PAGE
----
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a-girl-walks-home

I love vampires. They have always been the movie monster that frightened me the most. As a kid I would read anything by Bruce Coville, and his short story Vampire For Hire gave me nightmares for weeks. That time Mr. Burns was a vampire in The Simpsons’ Treehouse of Horror? That gave me nightmares too. I read Dracula for the first time when I was 14 and it is still one of my favourite horror novels.

If you are in anyway in tune with vampires in pop culture, however, you will have note a shift in tone over the years. They seem more likely to appear in a romance book or film these days than in horror. Even Bram Stoker’s Dracula felt the need to inject romance between Mina Harker and the creeper Dracula, seemingly trying to keep the vampire as a metaphor for sexual assault while trying to eat their romance cake too. No, Twilight is not responsible for the romanticizing of vampires, Anne Rice and many romance novelists have certainly beaten Meyer to the punch. For most of my vampire loving life, it was always a gamble as to whether I was getting a romance (which I generally do not care for) or a horror. A Girl Walks Home Alone At Night surprised me as a wonderful balance of both.

The film was written and directed by Ana Lily Amirpour and was promoted as an Iranian vampire Western. There are certainly Western elements to the film, but I saw it more as the continuation of the vampire romance. I would say it is far more like Let The Right One In than Twilight, however. The nameless vampire girl is a killer, and doesn’t have a whole lot of moral qualms about it. Like Eli, she is a stoic figure who has more or less made peace with what she is. She is not totally heartless, however, and when a man named Arash starts to fall for her, she warns him. She has done bad things, and she needs to stay away from him. Arash himself is a sympathetic character, but he does start selling drugs to support his heroin addicted father and tries to break out of poverty. Arash does seem much younger and naive than the girl, but it is easy to see how they reflect each other; the girl as a supernatural being that must prey on others, and Arash as someone who has to deal drugs to get ahead in life.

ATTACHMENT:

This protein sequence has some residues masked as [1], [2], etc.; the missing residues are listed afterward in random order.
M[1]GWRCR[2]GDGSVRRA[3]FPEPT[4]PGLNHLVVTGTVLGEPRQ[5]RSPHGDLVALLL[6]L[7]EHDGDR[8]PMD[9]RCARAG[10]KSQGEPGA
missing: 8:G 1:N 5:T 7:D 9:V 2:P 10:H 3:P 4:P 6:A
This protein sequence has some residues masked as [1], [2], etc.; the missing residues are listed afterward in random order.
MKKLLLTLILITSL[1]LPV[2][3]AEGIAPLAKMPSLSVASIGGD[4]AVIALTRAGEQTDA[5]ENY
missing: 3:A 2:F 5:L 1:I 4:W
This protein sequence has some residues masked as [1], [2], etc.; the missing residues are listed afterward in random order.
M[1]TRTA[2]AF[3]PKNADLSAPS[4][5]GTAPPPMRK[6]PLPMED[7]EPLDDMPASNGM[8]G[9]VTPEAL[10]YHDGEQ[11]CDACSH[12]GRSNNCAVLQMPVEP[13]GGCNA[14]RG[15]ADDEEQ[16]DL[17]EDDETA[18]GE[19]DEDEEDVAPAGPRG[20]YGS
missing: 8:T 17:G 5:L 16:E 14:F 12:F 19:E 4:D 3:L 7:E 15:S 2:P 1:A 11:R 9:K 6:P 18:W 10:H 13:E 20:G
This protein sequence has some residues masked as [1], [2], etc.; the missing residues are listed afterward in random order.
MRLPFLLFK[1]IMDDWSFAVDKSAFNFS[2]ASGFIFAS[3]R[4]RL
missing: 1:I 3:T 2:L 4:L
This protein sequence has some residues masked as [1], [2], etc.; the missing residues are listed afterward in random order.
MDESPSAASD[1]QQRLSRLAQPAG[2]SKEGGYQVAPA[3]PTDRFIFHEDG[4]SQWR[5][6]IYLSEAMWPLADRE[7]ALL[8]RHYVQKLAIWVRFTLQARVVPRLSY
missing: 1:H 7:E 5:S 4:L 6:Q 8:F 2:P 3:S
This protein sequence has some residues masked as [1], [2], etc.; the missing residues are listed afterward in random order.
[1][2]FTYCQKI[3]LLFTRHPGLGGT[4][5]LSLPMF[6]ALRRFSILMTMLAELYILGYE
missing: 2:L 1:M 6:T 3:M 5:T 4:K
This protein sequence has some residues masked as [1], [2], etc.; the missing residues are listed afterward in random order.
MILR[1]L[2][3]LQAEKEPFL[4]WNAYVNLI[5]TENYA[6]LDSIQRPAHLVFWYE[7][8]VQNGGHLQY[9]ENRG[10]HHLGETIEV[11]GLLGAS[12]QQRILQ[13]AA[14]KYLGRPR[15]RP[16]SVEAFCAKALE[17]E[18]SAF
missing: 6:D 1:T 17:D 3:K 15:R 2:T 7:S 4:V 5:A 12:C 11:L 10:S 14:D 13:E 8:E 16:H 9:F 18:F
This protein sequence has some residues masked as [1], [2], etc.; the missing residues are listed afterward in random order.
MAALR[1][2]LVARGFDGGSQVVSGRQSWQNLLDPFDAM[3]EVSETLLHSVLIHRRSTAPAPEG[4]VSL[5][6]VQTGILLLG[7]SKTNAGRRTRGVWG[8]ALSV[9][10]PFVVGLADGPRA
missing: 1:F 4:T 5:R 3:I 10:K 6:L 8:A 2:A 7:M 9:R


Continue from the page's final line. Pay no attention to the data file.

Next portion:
The romance really works for me. The girl is a predator, but she does not prey on Arash like Edward does to Bella. I liked Let The Right One In, but the pedophilia in the book and implied in the films still makes Eli’s relationships with others feel extremely predatory in one way or another. A Girl Walks Home Alone At Night puts both vampire and mortal lover on equal footing. I also really adore the girl’s relationship with Atti, a sex worker. I’ve watched enough horror films to expect that the sex worker would be one of the first to die, but to my surprise the girl actually just wants to help Atti. When Atti is scammed by her pimp, the girl kills him and takes some of his valuables. She later gives them to Atti, who is naturally freaked out by the girl. This film passes the Bechdel test as the girl and Atti confide more in each other than they do with any of the men in the film.

I think this is a film that will please both kinds of fans of vampires. If you like them as monsters, the girl is unequivocally a killer. If you like them as romance heros, the girl is torn in her relationship with Arash, and both ultimately must come to terms with her nature for the relationship to succeed. I give this film two fangs elongated in bloodthirsty anticipation!

mr burns vampire

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